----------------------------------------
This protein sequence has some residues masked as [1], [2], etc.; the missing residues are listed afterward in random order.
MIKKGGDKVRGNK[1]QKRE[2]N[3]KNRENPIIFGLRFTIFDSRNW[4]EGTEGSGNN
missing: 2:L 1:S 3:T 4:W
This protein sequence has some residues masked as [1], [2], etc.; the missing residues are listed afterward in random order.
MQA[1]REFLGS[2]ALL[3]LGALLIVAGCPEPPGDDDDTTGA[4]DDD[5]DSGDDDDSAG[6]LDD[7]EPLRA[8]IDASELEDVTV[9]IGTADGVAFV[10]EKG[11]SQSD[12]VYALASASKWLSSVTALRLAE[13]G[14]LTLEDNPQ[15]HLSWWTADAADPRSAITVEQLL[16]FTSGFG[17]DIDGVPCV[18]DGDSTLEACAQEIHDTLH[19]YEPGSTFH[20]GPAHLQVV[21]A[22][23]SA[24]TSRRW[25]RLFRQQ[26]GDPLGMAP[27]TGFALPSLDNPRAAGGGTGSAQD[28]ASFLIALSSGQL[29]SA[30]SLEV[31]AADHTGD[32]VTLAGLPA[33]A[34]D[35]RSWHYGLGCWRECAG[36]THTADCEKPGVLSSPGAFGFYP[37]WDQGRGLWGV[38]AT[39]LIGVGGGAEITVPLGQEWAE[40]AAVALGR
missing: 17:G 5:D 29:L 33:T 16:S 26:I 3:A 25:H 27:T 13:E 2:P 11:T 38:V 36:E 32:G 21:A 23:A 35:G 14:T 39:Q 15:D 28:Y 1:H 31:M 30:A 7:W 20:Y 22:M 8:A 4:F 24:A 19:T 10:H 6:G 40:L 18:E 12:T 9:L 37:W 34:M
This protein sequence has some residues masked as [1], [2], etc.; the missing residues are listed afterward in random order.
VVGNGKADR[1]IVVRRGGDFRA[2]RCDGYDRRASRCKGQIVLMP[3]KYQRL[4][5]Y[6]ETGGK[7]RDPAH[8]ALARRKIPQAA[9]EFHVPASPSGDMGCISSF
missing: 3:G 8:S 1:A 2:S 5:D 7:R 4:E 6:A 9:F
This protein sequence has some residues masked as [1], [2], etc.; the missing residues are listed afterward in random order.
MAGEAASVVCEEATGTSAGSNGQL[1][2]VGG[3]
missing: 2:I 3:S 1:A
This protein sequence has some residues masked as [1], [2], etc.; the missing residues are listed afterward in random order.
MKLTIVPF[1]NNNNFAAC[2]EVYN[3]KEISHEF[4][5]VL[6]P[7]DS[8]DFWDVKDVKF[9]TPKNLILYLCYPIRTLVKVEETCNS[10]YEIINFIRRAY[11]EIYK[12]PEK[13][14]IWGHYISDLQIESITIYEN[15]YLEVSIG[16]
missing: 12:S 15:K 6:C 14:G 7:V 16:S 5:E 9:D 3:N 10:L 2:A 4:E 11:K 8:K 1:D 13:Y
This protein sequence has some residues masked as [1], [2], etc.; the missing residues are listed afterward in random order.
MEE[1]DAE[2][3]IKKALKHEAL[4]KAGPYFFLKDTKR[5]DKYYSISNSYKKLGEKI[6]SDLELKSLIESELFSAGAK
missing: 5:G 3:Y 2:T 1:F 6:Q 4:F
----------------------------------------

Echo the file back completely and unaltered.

This protein sequence has some residues masked as [1], [2], etc.; the missing residues are listed afterward in random order.
MIKKGGDKVRGNK[1]QKRE[2]N[3]KNRENPIIFGLRFTIFDSRNW[4]EGTEGSGNN
missing: 2:L 1:S 3:T 4:W
This protein sequence has some residues masked as [1], [2], etc.; the missing residues are listed afterward in random order.
MQA[1]REFLGS[2]ALL[3]LGALLIVAGCPEPPGDDDDTTGA[4]DDD[5]DSGDDDDSAG[6]LDD[7]EPLRA[8]IDASELEDVTV[9]IGTADGVAFV[10]EKG[11]SQSD[12]VYALASASKWLSSVTALRLAE[13]G[14]LTLEDNPQ[15]HLSWWTADAADPRSAITVEQLL[16]FTSGFG[17]DIDGVPCV[18]DGDSTLEACAQEIHDTLH[19]YEPGSTFH[20]GPAHLQVV[21]A[22][23]SA[24]TSRRW[25]RLFRQQ[26]GDPLGMAP[27]TGFALPSLDNPRAAGGGTGSAQD[28]ASFLIALSSGQL[29]SA[30]SLEV[31]AADHTGD[32]VTLAGLPA[33]A[34]D[35]RSWHYGLGCWRECAG[36]THTADCEKPGVLSSPGAFGFYP[37]WDQGRGLWGV[38]AT[39]LIGVGGGAEITVPLGQEWAE[40]AAVALGR
missing: 17:G 5:D 29:L 33:T 16:S 26:I 3:A 25:H 27:T 13:E 2:P 11:T 38:V 36:E 32:G 21:A 23:A 35:G 14:T 39:Q 15:D 28:Y 1:H 31:M 30:A 7:W 20:Y 22:M 8:A 4:F 24:A 19:T 10:H 6:G 40:L 18:E 12:T 9:L 37:W 34:M
This protein sequence has some residues masked as [1], [2], etc.; the missing residues are listed afterward in random order.
VVGNGKADR[1]IVVRRGGDFRA[2]RCDGYDRRASRCKGQIVLMP[3]KYQRL[4][5]Y[6]ETGGK[7]RDPAH[8]ALARRKIPQAA[9]EFHVPASPSGDMGCISSF
missing: 3:G 8:S 1:A 2:S 5:D 7:R 4:E 6:A 9:F
This protein sequence has some residues masked as [1], [2], etc.; the missing residues are listed afterward in random order.
MAGEAASVVCEEATGTSAGSNGQL[1][2]VGG[3]
missing: 2:I 3:S 1:A
This protein sequence has some residues masked as [1], [2], etc.; the missing residues are listed afterward in random order.
MKLTIVPF[1]NNNNFAAC[2]EVYN[3]KEISHEF[4][5]VL[6]P[7]DS[8]DFWDVKDVKF[9]TPKNLILYLCYPIRTLVKVEETCNS[10]YEIINFIRRAY[11]EIYK[12]PEK[13][14]IWGHYISDLQIESITIYEN[15]YLEVSIG[16]
missing: 12:S 15:K 6:C 14:G 7:V 16:S 5:E 9:D 3:N 10:L 2:A 4:E 11:K 8:K 1:D 13:Y
This protein sequence has some residues masked as [1], [2], etc.; the missing residues are listed afterward in random order.
MEE[1]DAE[2][3]IKKALKHEAL[4]KAGPYFFLKDTKR[5]DKYYSISNSYKKLGEKI[6]SDLELKSLIESELFSAGAK
missing: 5:G 3:Y 2:T 1:F 6:Q 4:F